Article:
The other very interesting element of the symposium was how the lessons were run. I was told by my host, David, that each day there would be a 2-hour clinic followed by a dozen 30–40 minute private lessons. In the evening we all would then play together in a tuba ensemble. What was remarkable to me was that after the opening clinic, nobody left. The private lessons were, well…public. When I saw that everyone was watching me teach each student individually, I immediately turned it into more of a masterclass setting. But then I was told not to address the others but just focus on the student. The others were there to merely observe. I was humbled by the notion that everyone would be hanging out all day listening to the individual instruction of each student. Sure, some folks came and went as the day went on, but for the most part everyone was there all day observing, learning, and sharing ideas of tuba pedagogy. It was just amazing…I will never forget this scenario. In America, it often feels that we’ve always got somewhere to be or somewhere to go. Observing another student’s lesson sounds more like a pedagogy assignment than an enlightened musical choice. If something doesn’t directly involve us specifically, why hang out? It was truly humbling to see the students take such a keen interest in each other’s playing throughout the course. The event was a smashing success, and I wish David and the Cerveny Quartet continued success with their annual Tuba Course.
Immediately following this event, I felt it was time to pay a visit to Sérgio Carolino in Porto, Portugal. For many ITECs we had hung out and talked about potential commissions and visits, and, at last, I was as close to Portugal as I would be for a long time. So I hopped a plane to Porto, and arrived just as Finland’s Harri Lidsle was concluding a visit with Sérgio and his students at the Superior Conservatory of Porto. I had never met Harri before, and it was a great coffee visit at the airport. He spoke of the energy that he gets by visiting Sérgio. I wasn’t sure what that meant at the time, but knew I was in for an exciting visit.
Sérgo Carolino and his Lusophone
Much like my experience in Malaga, Sérgio’s exceptional students welcomed me with open arms as I coached them individually (in public again with most other students hanging out in observance of their colleagues). This “open-forum” for lessons really triggered a unique “family” or cohesiveness to the tuba studio there, as does Sérgio’s formation of his absolutely stunning tuba ensemble, “How Low Can You Go?” The rehearsals were intense, to say the least, and those of you who know Sérgio’s musical intensity and leadership know what I’m talking about. What also was amazing was how the rehearsals rarely had a clearly defined start or end time. The rehearsals would begin in the evening when everyone was through with their meal or coffee. They would end when the music was well prepared…and not a minute earlier: Sérgio made sure of that.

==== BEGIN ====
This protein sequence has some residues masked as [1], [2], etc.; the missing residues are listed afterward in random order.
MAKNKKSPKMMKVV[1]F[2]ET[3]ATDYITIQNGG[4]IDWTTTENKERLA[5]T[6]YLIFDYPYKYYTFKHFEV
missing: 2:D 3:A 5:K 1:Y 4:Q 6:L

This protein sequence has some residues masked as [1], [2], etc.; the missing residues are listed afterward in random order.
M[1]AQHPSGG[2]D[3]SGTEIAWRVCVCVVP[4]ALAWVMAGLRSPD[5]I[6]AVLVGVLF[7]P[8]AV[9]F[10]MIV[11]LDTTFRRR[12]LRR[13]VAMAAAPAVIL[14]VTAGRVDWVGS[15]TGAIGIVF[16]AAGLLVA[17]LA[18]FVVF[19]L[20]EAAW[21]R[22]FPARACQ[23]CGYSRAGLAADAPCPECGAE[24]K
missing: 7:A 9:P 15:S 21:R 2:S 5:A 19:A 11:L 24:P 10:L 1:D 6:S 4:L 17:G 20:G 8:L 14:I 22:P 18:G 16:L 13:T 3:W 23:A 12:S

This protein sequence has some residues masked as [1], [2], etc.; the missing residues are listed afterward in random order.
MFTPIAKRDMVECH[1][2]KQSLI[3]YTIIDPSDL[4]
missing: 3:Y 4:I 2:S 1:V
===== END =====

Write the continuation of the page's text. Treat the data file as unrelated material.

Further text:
Sérgio pictured with his Yamaha York
I was absolutely honored to solo with the ensemble on John Stevens’ Liberation of Sisyphus and then conduct the ensemble on my Cosmic Voyage and other works. We gave a concert of these works about an hour by car from Porto at a professional conservatory where one of Sérgio’s former students now teaches. The concert was a fabulous success with a very enthusiastic crowd. I couldn’t have been more delighted with the ensemble’s playing and the company of my good friend Sérgio.
A few days later I returned home, but there was something different about my playing…and my teaching. I tried to describe it to my faculty colleagues, but I couldn’t really put it into words. Perhaps it was simply having a honk on Sérgio’s new instrument, the Lusophone (pictured)! I’m not sure what caused it, but I was playing better than ever before in my life, and my teaching seemed somehow more inspired. I thought again about what Harri had said at the airport about how his visits give him energy. I now know exactly what he means, and I hope to cherish this “charge” as long as I can. For now, I’m putting this newfound energy into a new composition for Sérgio and his outstanding ensemble: David and Goliath.
Mike Forbes is the Low Brass Professor and Music Theory Chair at the University of Wisconsin-Platteville. He is also a prolific composer and founding member of the Sotto Voce Quartet.